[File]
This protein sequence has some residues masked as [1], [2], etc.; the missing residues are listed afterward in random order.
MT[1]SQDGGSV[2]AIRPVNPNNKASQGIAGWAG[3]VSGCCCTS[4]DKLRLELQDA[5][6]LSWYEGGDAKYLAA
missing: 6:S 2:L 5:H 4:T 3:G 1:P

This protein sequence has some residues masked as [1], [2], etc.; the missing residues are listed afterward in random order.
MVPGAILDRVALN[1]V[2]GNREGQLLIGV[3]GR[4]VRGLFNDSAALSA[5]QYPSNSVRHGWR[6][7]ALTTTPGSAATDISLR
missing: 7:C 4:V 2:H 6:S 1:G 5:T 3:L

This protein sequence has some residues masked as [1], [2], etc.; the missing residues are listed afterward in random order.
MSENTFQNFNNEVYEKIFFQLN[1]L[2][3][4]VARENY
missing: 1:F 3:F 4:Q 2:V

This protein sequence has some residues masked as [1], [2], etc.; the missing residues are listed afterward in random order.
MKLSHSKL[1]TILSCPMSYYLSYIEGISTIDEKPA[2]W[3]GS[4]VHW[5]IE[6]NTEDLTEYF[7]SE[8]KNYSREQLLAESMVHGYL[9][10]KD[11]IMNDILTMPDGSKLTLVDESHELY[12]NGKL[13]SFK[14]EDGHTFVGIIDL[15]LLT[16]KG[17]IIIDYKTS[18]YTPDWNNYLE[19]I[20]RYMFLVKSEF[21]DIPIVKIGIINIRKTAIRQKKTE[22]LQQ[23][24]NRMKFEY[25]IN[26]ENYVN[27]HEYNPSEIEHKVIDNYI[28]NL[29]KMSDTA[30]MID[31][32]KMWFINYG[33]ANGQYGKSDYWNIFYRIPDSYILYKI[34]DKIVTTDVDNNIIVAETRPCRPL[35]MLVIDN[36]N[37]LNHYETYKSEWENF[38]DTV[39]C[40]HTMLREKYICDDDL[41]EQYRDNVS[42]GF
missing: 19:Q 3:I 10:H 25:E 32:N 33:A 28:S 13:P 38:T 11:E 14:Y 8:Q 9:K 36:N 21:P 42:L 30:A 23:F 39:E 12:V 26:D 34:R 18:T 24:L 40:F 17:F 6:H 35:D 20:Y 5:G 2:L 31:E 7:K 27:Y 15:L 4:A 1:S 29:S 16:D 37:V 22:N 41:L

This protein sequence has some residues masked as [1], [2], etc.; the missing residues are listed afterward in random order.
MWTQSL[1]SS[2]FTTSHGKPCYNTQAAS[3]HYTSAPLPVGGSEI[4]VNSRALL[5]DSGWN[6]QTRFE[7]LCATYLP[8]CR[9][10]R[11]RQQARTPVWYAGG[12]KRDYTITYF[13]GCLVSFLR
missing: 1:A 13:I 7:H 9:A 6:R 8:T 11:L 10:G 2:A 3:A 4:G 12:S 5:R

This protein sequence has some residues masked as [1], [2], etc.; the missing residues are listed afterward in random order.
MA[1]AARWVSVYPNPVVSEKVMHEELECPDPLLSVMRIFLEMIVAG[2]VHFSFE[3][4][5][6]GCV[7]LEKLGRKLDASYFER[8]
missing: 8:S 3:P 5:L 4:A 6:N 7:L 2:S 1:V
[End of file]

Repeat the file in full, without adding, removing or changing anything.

This protein sequence has some residues masked as [1], [2], etc.; the missing residues are listed afterward in random order.
MT[1]SQDGGSV[2]AIRPVNPNNKASQGIAGWAG[3]VSGCCCTS[4]DKLRLELQDA[5][6]LSWYEGGDAKYLAA
missing: 6:S 2:L 5:H 4:T 3:G 1:P

This protein sequence has some residues masked as [1], [2], etc.; the missing residues are listed afterward in random order.
MVPGAILDRVALN[1]V[2]GNREGQLLIGV[3]GR[4]VRGLFNDSAALSA[5]QYPSNSVRHGWR[6][7]ALTTTPGSAATDISLR
missing: 7:C 4:V 2:H 6:S 1:G 5:T 3:L

This protein sequence has some residues masked as [1], [2], etc.; the missing residues are listed afterward in random order.
MSENTFQNFNNEVYEKIFFQLN[1]L[2][3][4]VARENY
missing: 1:F 3:F 4:Q 2:V

This protein sequence has some residues masked as [1], [2], etc.; the missing residues are listed afterward in random order.
MKLSHSKL[1]TILSCPMSYYLSYIEGISTIDEKPA[2]W[3]GS[4]VHW[5]IE[6]NTEDLTEYF[7]SE[8]KNYSREQLLAESMVHGYL[9][10]KD[11]IMNDILTMPDGSKLTLVDESHELY[12]NGKL[13]SFK[14]EDGHTFVGIIDL[15]LLT[16]KG[17]IIIDYKTS[18]YTPDWNNYLE[19]I[20]RYMFLVKSEF[21]DIPIVKIGIINIRKTAIRQKKTE[22]LQQ[23][24]NRMKFEY[25]IN[26]ENYVN[27]HEYNPSEIEHKVIDNYI[28]NL[29]KMSDTA[30]MID[31][32]KMWFINYG[33]ANGQYGKSDYWNIFYRIPDSYILYKI[34]DKIVTTDVDNNIIVAETRPCRPL[35]MLVIDN[36]N[37]LNHYETYKSEWENF[38]DTV[39]C[40]HTMLREKYICDDDL[41]EQYRDNVS[42]GF
missing: 19:Q 3:I 10:H 25:E 32:N 33:A 28:S 13:P 38:T 11:E 14:Y 8:Q 9:K 36:N 21:P 42:L 30:A 23:F 39:E 12:V 26:D 34:R 18:T 24:L 40:F 17:F 6:H 35:D 20:Y 5:G 2:L 31:E 7:K 27:Y 15:L 4:A 1:S 29:S 16:D 37:V 22:N 41:L

This protein sequence has some residues masked as [1], [2], etc.; the missing residues are listed afterward in random order.
MWTQSL[1]SS[2]FTTSHGKPCYNTQAAS[3]HYTSAPLPVGGSEI[4]VNSRALL[5]DSGWN[6]QTRFE[7]LCATYLP[8]CR[9][10]R[11]RQQARTPVWYAGG[12]KRDYTITYF[13]GCLVSFLR
missing: 1:A 13:I 7:H 9:A 6:R 8:T 11:L 10:G 2:A 3:A 4:G 12:S 5:R

This protein sequence has some residues masked as [1], [2], etc.; the missing residues are listed afterward in random order.
MA[1]AARWVSVYPNPVVSEKVMHEELECPDPLLSVMRIFLEMIVAG[2]VHFSFE[3][4][5][6]GCV[7]LEKLGRKLDASYFER[8]
missing: 8:S 3:P 5:L 4:A 6:N 7:L 2:S 1:V